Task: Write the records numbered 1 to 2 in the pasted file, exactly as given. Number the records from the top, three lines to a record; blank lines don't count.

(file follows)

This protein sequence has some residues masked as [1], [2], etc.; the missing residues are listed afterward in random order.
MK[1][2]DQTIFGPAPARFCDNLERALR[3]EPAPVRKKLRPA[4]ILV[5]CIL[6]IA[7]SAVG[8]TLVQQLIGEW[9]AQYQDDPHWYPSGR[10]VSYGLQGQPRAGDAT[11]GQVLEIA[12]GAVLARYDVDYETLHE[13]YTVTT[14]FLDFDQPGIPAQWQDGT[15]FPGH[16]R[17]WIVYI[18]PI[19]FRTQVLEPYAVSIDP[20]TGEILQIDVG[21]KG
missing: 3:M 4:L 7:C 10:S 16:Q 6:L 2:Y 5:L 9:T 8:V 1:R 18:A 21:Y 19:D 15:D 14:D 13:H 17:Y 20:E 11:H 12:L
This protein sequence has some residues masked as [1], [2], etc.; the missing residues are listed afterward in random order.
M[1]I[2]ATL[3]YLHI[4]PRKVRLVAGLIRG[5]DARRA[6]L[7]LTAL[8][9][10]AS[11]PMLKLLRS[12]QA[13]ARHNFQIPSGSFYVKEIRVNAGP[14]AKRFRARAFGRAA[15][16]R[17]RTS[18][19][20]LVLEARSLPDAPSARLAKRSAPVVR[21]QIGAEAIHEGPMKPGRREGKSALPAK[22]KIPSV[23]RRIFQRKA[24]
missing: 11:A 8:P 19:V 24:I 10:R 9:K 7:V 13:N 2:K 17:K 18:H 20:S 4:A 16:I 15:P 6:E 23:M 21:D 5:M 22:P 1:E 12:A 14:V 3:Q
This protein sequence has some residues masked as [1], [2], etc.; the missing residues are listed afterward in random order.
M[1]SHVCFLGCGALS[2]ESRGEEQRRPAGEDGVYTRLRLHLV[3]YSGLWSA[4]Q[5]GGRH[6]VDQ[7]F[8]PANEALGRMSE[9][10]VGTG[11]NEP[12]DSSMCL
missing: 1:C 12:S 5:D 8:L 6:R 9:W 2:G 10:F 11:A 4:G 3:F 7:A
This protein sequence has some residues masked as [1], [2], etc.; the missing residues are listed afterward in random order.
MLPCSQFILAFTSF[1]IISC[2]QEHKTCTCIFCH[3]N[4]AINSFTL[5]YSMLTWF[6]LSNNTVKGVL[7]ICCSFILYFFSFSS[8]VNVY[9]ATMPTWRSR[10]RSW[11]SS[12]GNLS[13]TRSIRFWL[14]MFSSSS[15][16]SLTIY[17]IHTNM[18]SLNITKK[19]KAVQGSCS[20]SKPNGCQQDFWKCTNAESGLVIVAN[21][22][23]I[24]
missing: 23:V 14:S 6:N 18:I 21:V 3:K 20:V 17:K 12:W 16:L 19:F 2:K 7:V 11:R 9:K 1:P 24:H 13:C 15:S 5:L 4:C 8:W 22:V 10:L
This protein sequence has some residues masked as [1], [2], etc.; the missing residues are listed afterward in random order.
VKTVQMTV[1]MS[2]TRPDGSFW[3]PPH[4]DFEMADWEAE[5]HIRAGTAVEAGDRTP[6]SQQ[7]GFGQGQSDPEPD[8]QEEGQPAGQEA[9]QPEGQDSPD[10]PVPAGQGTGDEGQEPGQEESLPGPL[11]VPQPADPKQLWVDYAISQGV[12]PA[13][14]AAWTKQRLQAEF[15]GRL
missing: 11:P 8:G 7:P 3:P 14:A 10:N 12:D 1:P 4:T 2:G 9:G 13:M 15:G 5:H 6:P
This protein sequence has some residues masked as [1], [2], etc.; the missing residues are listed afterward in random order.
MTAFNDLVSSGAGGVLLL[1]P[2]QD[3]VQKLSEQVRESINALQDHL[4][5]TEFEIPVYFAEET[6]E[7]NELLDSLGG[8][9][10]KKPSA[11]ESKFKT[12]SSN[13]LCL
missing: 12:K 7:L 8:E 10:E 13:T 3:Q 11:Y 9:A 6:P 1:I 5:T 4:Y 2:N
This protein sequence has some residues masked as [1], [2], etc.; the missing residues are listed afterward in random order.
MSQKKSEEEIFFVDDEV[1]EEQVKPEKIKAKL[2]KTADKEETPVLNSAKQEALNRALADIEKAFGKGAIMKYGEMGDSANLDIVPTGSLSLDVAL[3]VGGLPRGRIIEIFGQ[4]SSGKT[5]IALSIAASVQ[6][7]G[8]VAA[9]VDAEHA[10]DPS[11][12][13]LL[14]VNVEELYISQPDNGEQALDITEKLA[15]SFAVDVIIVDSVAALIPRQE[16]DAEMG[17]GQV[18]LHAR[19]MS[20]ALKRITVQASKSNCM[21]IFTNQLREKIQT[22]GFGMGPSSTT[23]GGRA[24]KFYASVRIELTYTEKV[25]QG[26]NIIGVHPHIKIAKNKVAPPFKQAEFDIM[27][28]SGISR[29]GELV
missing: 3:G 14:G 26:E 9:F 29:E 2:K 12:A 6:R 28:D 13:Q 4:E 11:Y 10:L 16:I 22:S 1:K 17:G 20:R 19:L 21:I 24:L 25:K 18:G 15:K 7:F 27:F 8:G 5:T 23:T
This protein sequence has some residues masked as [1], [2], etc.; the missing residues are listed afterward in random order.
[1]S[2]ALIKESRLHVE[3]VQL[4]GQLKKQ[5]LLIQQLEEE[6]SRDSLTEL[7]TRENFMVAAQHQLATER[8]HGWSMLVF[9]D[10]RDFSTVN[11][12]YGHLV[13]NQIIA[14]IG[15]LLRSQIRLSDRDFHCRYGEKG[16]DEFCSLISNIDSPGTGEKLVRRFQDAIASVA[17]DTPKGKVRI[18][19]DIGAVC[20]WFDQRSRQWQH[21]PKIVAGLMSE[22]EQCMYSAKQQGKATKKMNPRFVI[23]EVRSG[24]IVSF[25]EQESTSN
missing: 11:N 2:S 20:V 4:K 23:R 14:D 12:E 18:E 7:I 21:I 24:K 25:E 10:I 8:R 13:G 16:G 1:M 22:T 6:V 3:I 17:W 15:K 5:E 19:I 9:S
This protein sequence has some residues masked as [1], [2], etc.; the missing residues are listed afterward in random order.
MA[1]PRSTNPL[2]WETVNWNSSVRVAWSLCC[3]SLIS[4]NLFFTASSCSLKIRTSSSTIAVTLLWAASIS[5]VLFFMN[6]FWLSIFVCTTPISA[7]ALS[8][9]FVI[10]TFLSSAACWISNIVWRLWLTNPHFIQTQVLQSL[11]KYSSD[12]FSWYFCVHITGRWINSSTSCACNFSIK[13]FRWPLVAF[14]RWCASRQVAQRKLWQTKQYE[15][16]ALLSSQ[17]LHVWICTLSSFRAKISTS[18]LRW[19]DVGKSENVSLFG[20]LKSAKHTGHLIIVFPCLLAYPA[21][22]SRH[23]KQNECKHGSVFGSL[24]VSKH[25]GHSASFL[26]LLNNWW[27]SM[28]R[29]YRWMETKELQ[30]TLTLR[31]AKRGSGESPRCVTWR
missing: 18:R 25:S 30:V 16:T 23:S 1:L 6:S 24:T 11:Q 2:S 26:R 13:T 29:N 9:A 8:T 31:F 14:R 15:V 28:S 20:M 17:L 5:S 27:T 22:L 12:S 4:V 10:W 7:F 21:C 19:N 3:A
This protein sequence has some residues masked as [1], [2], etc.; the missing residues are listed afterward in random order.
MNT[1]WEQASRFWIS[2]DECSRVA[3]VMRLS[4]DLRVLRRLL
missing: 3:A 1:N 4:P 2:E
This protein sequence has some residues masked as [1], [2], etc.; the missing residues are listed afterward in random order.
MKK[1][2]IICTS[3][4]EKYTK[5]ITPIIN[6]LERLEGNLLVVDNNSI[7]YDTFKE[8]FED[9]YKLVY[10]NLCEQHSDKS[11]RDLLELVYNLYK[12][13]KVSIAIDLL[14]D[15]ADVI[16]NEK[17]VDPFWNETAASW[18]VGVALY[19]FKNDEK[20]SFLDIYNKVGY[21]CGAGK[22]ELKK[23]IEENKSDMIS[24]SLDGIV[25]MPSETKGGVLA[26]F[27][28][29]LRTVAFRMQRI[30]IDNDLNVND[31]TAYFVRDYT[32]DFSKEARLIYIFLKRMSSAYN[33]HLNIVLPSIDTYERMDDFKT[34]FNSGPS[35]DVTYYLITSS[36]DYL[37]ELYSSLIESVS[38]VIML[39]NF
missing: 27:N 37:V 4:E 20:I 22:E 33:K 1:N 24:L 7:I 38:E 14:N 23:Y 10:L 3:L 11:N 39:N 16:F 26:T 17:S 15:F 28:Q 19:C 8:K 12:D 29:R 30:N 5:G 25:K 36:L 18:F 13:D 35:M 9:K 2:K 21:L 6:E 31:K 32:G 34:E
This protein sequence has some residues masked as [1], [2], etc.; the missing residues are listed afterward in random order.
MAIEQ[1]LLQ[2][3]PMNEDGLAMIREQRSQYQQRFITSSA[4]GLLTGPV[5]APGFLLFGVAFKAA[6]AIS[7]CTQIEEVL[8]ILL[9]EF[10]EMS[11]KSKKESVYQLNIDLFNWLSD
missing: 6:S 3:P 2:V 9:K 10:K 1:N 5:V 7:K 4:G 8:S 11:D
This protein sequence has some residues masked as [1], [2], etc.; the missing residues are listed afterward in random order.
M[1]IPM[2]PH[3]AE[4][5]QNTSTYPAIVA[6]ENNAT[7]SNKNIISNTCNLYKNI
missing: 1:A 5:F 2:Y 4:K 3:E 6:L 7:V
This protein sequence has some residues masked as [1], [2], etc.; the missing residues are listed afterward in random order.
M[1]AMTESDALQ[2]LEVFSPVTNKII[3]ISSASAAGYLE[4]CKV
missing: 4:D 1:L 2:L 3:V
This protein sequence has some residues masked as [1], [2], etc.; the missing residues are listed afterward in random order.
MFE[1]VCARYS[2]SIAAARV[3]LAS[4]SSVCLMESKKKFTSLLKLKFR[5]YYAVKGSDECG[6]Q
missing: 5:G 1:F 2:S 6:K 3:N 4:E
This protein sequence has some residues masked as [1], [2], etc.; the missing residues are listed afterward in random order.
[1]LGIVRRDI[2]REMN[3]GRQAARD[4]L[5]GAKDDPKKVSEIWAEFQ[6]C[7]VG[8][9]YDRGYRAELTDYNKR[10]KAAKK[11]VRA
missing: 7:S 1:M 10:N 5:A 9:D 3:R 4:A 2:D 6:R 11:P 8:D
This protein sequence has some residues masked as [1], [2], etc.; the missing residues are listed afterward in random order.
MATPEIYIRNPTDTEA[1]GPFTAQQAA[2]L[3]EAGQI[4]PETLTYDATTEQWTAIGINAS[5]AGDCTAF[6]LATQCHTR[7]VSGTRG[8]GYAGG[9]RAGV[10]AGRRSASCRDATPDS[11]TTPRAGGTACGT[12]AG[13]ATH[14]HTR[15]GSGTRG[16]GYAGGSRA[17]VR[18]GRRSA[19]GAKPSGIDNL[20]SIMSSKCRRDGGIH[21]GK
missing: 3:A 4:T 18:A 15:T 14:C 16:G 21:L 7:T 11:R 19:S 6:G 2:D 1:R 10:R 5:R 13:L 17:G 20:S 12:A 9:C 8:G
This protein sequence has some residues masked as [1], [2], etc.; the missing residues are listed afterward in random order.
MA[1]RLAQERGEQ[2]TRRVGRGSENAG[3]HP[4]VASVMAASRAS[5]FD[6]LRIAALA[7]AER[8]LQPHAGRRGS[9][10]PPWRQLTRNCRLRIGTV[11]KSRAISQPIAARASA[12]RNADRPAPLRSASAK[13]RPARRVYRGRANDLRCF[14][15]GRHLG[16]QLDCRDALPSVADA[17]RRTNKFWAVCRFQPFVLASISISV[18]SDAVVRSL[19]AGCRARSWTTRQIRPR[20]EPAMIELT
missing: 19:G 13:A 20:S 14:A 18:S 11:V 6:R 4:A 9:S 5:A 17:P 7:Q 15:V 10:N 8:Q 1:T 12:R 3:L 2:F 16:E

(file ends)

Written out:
This protein sequence has some residues masked as [1], [2], etc.; the missing residues are listed afterward in random order.
MK[1][2]DQTIFGPAPARFCDNLERALR[3]EPAPVRKKLRPA[4]ILV[5]CIL[6]IA[7]SAVG[8]TLVQQLIGEW[9]AQYQDDPHWYPSGR[10]VSYGLQGQPRAGDAT[11]GQVLEIA[12]GAVLARYDVDYETLHE[13]YTVTT[14]FLDFDQPGIPAQWQDGT[15]FPGH[16]R[17]WIVYI[18]PI[19]FRTQVLEPYAVSIDP[20]TGEILQIDVG[21]KG
missing: 3:M 4:L 7:C 10:S 16:Q 6:L 2:Y 5:L 9:T 8:V 1:R 18:A 21:Y 19:D 15:D 14:D 13:H 17:Y 20:E 11:H 12:L
This protein sequence has some residues masked as [1], [2], etc.; the missing residues are listed afterward in random order.
M[1]I[2]ATL[3]YLHI[4]PRKVRLVAGLIRG[5]DARRA[6]L[7]LTAL[8][9][10]AS[11]PMLKLLRS[12]QA[13]ARHNFQIPSGSFYVKEIRVNAGP[14]AKRFRARAFGRAA[15][16]R[17]RTS[18][19][20]LVLEARSLPDAPSARLAKRSAPVVR[21]QIGAEAIHEGPMKPGRREGKSALPAK[22]KIPSV[23]RRIFQRKA[24]
missing: 11:A 8:P 19:V 24:I 10:R 9:K 7:V 13:N 2:K 17:K 18:H 20:S 4:A 16:I 15:P 6:E 23:M 21:D 5:M 22:P 1:E 12:A 14:V 3:Q